In the Media: Bringing Social Justice to Judge Race; Hogan Backs off New Baltimore Jail Plan
A digest of Baltimore news from local sources.
From the AFRO American: Public Defender Oppenheim Looks to Bring Social Justice Issues to Judgeship Race
"Baltimore City Public Defender Todd Oppenheim is running for judge with social justice in mind. That’s something he says doesn’t happen very often.
“'It’s an anomaly,' he said in an interview with the AFRO. 'Obviously, a judge can’t commit to a position, and I think that’s what my opponents really take a strict interpretation of, but everyone’s philosophy is certainly relevant to how they’re going to be as a judge.'
"Oppenheim is one of two candidates challenging a group of six sitting judges for a seat in the Baltimore Circuit Court. The other is current District 1 City Councilman James B. Kraft.
"Current circuit court judges Shannon E. Avery, Audrey J.S. Carrion, Michael A. DiPietro, Karen Chaya Friedman, Wanda Keyes Heard and Cynthia H. Jones are all running together, and are collectively known as the Sitting Judges.
"The six judgeship candidates who receive the most votes in the April 26 primary will go on to appear on the Nov. 8 ballots. The winners will serve 15-year terms."
From the Washington Post: Md. Lawmakers Accuse Gov. Hogan of ‘Assaults on…Our Black Communities’
"Maryland’s African American lawmakers on Thursday blasted Larry Hogan for policies they said are hurting black communities, the first time the Republican governor has faced such explicit racial condemnation from Democrats since taking office last year.
"During a news conference, lawmakers tore into Hogan and reiterated long-standing objections to actions by his administration, including the governor’s decision to kill the Red Line light-rail project in Baltimore and fund transportation projects elsewhere and to withhold extra education funding last year that was slated for Baltimore City and Prince George’s and other counties.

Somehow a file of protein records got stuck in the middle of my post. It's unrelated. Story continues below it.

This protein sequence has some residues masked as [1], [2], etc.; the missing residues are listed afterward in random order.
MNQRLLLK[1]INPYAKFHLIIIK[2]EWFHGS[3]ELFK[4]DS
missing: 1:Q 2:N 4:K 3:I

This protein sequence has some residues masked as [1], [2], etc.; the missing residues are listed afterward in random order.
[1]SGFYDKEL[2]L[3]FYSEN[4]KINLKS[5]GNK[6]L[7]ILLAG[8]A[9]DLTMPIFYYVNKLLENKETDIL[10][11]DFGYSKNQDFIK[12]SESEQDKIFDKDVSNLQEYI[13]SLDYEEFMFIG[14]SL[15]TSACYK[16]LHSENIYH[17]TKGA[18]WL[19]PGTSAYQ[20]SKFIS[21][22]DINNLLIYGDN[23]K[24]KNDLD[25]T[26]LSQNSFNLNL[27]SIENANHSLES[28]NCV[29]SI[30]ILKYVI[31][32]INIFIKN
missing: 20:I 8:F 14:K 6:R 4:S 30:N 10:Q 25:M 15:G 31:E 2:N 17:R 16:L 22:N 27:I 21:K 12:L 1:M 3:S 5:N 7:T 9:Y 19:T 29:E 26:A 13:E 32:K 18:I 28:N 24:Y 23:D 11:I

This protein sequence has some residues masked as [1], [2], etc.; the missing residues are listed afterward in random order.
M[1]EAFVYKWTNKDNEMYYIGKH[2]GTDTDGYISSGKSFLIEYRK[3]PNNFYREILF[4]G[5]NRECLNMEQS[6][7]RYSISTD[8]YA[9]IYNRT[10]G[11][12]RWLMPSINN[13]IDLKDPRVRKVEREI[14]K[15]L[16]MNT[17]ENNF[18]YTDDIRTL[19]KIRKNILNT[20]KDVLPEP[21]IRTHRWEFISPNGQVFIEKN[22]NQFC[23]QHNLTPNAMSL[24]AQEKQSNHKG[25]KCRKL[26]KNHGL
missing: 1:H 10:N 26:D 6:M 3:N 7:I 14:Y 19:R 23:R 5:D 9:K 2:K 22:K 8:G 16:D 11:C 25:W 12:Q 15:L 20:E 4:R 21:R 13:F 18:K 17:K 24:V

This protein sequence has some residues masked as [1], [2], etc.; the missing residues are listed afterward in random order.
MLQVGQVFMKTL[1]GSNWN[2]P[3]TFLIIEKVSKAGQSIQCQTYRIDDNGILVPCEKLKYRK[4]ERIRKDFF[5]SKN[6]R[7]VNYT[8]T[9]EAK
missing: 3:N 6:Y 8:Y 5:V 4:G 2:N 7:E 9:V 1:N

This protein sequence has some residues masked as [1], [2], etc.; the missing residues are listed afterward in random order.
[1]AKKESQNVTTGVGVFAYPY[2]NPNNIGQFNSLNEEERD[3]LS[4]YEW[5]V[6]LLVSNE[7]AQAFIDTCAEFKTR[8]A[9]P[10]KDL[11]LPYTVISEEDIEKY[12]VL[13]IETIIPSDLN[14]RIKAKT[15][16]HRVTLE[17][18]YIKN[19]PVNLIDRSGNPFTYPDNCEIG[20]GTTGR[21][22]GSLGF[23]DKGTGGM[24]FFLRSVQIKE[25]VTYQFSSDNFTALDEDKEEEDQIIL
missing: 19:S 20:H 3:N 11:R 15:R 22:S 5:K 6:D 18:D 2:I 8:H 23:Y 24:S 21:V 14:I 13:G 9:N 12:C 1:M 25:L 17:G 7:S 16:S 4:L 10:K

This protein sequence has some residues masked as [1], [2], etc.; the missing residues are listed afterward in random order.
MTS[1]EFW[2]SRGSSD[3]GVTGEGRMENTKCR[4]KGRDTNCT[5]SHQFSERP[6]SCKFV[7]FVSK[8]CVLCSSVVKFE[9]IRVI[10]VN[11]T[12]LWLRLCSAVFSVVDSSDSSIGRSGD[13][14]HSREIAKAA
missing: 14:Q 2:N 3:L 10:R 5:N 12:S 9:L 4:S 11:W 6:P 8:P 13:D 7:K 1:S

"They accused Hogan of neglecting the black residents who make up 30 percent of the state’s population in favor of those who live in the rural, mostly white areas that overwhelmingly voted for him in 2014.
"Hogan spokesman Douglass Mayer called the criticisms 'a new low' in Annapolis, where Democrats hold large majorities in both legislative chambers, and Hogan’s defeat of the state’s longtime lieutenant governor in 2014 came as a shock to the Democratic establishment.
"Del. Barbara A. Robinson (D-Baltimore), leader of the black caucus, singled out Hogan’s plans to fund a new Baltimore City jail while deferring projects at historically black colleges, saying she 'absolutely' believes his actions are racially motivated.
“'Instead of coming to Baltimore and saying what Baltimore needs, he needs to listen to what the people in Baltimore say we need,' Robinson said."
From the Baltimore Sun: Hogan Backs Off Plan to Build New Baltimore Jail
"Responding to criticism from lawmakers Thursday, Gov. Larry Hogan said money he proposed for a new Baltimore jail should instead pay for projects at state universities.
"In a letter to leaders of the General Assembly's budget committees, Hogan asked that $18.3 million budgeted to design a new jail be spent elsewhere because 'there is clearly no longer support for this project in the General Assembly.'
"Hogan asked lawmakers to keep $16.6 million in the budget for demolishing buildings at the jail site, where he shuttered facilities dating to the Civil War last year.
"The governor cannot move the money himself — the legislature controls changes to state construction spending after the governor introduces his budget.
"The Baltimore Sun reported Thursday that Hogan's spending plan delayed five college projects, including two at historically black universities in Baltimore, to begin building a $480 million jail in the city. The proposal incensed Democratic lawmakers, including the Legislative Black Caucus."